Do you have any pre- and post-show rituals?

Pre-show: I usually spend some time doing vocal exercises to warm up, then do my makeup at the studio, and meditate for three to five minutes before I head to the venue. 

Post-show: Binge-eat skewers.

What’s your favourite lyric, ever?

“人是痛苦的 處處經書有字句 記載差遣與恐懼”

It’s from a song called “迷失藝術” by Ivana Wong, a Cantonese singer I admire and respect a lot. The song is about how suffering, pain and fear are inescapable and inherent parts of the human experience.

What’s the toughest challenge you’ve had to overcome in your career?

I think I’ve been pretty lucky so far, in the sense that my crew of writers and musicians have always stood by me, pushed me to grow and are very kind to me. The challenge is that sometimes I feel a little ashamed that my career isn’t commercially successful enough to support them. This is something I am working on, figuring out a better business strategy or model so I can actually sustain my crew and give back to them.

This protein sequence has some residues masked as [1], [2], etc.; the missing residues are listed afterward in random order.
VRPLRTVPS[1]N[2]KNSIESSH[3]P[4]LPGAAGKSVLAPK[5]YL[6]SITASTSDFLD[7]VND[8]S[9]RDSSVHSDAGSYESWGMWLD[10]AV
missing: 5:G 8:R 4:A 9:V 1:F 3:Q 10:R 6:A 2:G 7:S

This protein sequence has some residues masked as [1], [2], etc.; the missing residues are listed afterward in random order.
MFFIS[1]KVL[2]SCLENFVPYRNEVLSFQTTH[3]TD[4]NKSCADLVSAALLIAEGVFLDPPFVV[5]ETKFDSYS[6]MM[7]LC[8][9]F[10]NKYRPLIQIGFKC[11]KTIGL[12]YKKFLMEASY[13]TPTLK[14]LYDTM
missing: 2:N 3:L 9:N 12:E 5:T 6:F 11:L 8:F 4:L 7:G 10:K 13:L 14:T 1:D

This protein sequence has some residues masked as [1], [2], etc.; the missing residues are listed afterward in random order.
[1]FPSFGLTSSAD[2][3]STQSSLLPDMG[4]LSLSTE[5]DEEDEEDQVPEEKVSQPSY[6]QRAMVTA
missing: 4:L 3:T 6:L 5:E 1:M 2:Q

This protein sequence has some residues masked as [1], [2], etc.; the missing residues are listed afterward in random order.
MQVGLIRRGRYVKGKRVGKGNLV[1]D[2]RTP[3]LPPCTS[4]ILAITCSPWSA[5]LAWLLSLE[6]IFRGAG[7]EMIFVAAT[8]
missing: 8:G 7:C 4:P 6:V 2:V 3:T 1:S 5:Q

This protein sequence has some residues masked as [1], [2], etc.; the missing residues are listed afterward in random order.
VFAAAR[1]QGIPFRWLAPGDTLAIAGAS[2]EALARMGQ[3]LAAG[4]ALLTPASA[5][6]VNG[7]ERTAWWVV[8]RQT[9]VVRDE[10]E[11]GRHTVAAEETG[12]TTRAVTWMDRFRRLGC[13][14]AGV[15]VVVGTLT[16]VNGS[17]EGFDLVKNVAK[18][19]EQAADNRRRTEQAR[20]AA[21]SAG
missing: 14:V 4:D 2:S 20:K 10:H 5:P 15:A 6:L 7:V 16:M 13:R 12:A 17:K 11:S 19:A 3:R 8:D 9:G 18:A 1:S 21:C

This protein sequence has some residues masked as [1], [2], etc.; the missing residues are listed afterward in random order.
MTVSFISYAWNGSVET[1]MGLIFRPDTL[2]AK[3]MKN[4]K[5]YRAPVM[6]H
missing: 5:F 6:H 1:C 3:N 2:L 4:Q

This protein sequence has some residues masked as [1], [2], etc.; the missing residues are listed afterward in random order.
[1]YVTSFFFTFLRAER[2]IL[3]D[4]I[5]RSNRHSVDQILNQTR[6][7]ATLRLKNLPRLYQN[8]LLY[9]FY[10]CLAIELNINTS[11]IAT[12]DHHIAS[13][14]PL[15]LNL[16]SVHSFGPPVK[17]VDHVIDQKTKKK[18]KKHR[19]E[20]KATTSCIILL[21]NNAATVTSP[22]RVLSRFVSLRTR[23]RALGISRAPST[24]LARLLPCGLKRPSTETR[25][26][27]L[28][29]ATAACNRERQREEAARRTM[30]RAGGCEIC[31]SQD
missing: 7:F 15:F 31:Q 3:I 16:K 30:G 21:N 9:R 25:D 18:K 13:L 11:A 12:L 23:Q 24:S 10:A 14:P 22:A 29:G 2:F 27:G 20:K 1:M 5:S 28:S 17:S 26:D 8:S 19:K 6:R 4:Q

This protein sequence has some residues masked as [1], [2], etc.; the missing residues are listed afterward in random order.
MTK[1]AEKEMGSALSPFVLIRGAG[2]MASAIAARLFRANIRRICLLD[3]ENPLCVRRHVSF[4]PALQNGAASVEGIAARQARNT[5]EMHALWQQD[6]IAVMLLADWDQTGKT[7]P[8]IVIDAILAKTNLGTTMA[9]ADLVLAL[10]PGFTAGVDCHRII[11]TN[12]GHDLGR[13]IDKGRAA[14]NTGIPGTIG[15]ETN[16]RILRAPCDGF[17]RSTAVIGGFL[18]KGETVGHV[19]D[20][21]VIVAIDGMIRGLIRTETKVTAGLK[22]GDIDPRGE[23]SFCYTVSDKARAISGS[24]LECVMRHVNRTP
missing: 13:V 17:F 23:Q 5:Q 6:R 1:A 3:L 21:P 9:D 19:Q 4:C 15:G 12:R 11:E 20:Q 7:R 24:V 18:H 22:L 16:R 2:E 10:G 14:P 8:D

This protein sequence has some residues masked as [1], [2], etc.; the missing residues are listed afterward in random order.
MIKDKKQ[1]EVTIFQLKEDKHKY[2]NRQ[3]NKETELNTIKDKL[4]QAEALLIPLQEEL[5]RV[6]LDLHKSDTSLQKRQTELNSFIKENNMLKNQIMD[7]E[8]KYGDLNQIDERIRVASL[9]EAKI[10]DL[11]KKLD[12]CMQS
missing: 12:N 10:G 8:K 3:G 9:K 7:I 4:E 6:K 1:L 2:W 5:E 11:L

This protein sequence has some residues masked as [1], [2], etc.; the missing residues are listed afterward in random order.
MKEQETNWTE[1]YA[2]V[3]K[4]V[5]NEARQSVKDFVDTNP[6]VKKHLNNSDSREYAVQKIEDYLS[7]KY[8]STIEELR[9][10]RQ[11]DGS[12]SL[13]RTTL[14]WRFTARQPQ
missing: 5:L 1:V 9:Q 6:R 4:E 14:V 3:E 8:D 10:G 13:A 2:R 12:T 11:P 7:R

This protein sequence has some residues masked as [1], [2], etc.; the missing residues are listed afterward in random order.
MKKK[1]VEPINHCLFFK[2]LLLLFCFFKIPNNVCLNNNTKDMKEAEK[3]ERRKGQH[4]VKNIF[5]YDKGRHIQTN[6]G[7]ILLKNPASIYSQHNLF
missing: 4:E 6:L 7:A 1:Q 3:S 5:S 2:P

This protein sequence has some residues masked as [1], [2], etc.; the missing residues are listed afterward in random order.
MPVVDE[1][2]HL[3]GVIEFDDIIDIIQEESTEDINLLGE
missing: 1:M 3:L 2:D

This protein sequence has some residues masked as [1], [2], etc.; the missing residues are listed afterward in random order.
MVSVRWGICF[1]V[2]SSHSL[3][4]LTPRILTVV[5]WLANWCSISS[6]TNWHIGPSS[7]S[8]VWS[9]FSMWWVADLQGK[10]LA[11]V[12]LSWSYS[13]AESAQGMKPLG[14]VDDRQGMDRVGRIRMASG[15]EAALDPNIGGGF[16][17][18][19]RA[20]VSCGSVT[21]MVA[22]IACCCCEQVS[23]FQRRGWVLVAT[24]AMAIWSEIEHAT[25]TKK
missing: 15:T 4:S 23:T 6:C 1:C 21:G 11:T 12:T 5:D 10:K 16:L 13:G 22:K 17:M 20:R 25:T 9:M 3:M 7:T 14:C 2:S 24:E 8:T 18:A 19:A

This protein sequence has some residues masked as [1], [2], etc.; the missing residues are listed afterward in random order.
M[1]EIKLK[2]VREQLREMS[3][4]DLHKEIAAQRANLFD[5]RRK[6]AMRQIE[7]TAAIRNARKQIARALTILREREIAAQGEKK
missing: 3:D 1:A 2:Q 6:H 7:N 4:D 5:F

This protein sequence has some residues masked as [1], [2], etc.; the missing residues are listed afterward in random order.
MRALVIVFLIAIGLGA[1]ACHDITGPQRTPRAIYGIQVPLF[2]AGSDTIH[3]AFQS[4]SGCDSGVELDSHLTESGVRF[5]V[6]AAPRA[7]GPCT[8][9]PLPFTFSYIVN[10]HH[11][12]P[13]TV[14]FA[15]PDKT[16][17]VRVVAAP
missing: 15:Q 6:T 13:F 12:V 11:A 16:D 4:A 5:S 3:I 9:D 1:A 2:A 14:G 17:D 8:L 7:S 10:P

How has your music changed and evolved over the years since you started?

I went through many phases. In my earlier works, I wrote about general topics and focused on the production or the overall musical vibes. But these days, I’m very into storytelling and drawing more inspiration from personal experiences. 

What’s next? What are you working on?

I have a few singles slated to be released in the next few months, leading up to an EP next year. The first new single is gonna be released in the summer and it’s of a genre I’ve never done before, so I am very pumped to finally share that with my audience!

(Lead and featured photos courtesy of Kiri T)

The post Tuning In: Kiri T on finding inspiration from different cultures and binge-eating skewers post-show appeared first on Lifestyle Asia Hong Kong.